Taking Logarithms

Taking Logarithms


You want to take the logarithm of a number, possibly a huge one.


Math.log calculates the natural log of a number: that is, the log base e.

	Math.log(1)                          # => 0.0
	Math.log(Math::E)                    # => 1.0
	Math.log(10)                         # => 2.30258509299405
	Math::E ** Math.log(25)              # => 25.0

Math.log10 calculates the log base 10 of a number:

	Math.log10(1)                          # => 0.0
	Math.log10(10)                         # => 1.0 
	Math.log10(10.1)                       # => 1.00432137378264 
	Math.log10(1000)                       # => 3.0
	10 ** Math.log10(25)                   # => 25.0

To calculate a logarithm in some other base, use the fact that, for any bases b1 and b2, logb1(x) = logb2(x) / logb2(k).

	module Math
	  def Math.logb(num, base)
	    log(num) / log(base)


A logarithm function inverts an exponentiation function. The log base k of x,or logk(x), is the number that gives x when raised to the k power. That is, Math. log10(1000)==3.0 because 10 cubed is 1000.Math.log(Math::E)==1 because e to the first power is e.

The logarithm functions for all numeric bases are related (you can get from one base to another by dividing by a constant factor), but they're used for different purposes.

Scientific applications often use the natural log: this is the fastest log implementation in Ruby. The log base 10 is often used to visualize datasets that span many orders of magnitude, such as the pH scale for acidity and the Richter scale for earthquake intensity. Analyses of algorithms often use the log base 2, or binary logarithm.

If you intend to do a lot of algorithms in a base that Ruby doesn't support natively, you can speed up the calculation by precalculating the dividend:

	dividend = Math.log(2)
	(1..6).collect { |x| Math.log(x) / dividend }
	# => [0.0, 1.0, 1.58496250072116, 2.0, 2.32192809488736, 2.58496250072116]

The logarithm functions in Math will only accept integers or floating-point numbers, not BigDecimal or Bignum objects. This is inconvenient since logarithms are often used to make extremely large numbers managable. The BigMath module has a function to take the natural logarithm of a BigDecimal number, but it's very slow.

Here's a fast drop-in replacement for BigMath::log that exploits the logarithmic identity log(x*y)==log(x) + log(y). It decomposes a BigDecimal into three much smaller numbers, and operates on those numbers. This avoids the cases that give BigMath::log such poor performance.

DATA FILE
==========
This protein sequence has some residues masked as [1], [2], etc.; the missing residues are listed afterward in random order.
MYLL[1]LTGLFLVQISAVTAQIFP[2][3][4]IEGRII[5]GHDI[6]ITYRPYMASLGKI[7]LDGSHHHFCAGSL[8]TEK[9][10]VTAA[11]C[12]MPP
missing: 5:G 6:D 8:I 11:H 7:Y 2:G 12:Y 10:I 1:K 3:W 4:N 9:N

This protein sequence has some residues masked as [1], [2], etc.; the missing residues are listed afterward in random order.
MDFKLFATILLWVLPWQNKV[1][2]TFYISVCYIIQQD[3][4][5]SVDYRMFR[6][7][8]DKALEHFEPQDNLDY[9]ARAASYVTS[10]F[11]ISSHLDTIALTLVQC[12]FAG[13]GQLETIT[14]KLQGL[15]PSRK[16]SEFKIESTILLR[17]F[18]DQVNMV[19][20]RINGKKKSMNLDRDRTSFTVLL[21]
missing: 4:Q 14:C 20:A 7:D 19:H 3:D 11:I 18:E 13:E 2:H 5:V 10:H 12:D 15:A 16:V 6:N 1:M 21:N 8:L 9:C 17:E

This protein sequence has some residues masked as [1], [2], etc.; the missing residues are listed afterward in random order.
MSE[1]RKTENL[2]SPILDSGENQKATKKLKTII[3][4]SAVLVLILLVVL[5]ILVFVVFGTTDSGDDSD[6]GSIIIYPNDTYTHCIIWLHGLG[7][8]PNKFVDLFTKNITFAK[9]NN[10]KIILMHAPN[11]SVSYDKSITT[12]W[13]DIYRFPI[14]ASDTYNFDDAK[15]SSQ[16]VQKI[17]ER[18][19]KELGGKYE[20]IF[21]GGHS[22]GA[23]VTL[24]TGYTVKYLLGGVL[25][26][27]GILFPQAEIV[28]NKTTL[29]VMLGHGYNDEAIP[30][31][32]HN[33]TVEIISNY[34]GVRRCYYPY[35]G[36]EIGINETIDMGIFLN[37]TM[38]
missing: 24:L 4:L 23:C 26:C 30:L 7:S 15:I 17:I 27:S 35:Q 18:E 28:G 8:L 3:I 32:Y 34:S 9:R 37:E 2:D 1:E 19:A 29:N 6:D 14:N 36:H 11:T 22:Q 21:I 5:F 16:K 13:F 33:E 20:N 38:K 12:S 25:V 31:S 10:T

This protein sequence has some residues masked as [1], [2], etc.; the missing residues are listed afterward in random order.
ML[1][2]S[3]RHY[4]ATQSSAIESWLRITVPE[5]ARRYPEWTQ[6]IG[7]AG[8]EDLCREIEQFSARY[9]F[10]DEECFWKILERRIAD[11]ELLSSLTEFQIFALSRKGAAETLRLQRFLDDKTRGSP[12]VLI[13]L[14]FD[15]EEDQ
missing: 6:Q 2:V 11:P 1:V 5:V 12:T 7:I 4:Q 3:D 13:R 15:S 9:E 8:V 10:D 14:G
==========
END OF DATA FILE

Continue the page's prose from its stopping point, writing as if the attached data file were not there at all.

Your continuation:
require 'bigdecimal' 
	require 'bigdecimal/math'
	require 'bigdecimal/util'

	module BigMath
	  alias :log_slow :log
	  def log(x, prec)
	    if x <= 0 || prec <= 0
	      raise ArgumentError, "Zero or negative argument for log"
	    return x if x.infinite? || x.nan?
	    sign, fraction, power, exponent = x.split 
	    fraction = BigDecimal(".#{fraction}")
	    power = power.to_s.to_d
	    log_slow(fraction, prec) + (log_slow(power, prec) * exponent)

Like BigMath::log, this implementation returns a BigMath accurate to at least prec digits, but containing some additional digits which might not be accurate. To avoid giving the impression that the result is more accurate than it is, you can round the number to prec digits with BigDecimal#round.

	include BigMath

	number = BigDecimal("1234.5678") 
	Math.log(number)                           # => 7.11847622829779

	prec = 50 
BigMath.log_slow(number, prec).round(prec).to_s("F")
	# => "7.11847622829778629250879253638708184134073214145175"

	BigMath.log(number, prec).round(prec).to_s("F")
	# => "7.11847622829778629250879253638708184134073214145175"
	BigMath.log(number ** 1000, prec).round(prec).to_s("F")
	# => "7118.47622829778629250879253638708184134073214145175161"

As before, calculate a log other than the natural log by dividing by BigMath.log(base) or BigMath.log_slow(base).

	huge_number = BigDecimal("1000") ** 1000
	base = BigDecimal("10")
	BigMath.log(huge_number, 100) / BigMath.log(base, 100)).to_f
	# => 3000.0

How does it work? The internal representation of a BigDecimal is as a number in scientific notation: fraction*10**power. Because log(x*y)=log(x) + log(y), the log of such a number is log(fraction) + log(10**power).

10**power is just 10 multiplied by itself power times (that is, 10*10*10*…*10). Again, log(x*y)=log(x) + log(y), so log(10*10*10*…*10)=log(10)+log(10) + log(10)+…+log(10),or log(10)*power. This means we can take the logarithm of a huge BigDecimal by taking the logarithm of its (very small) fractional portion and the logarithm of 10.

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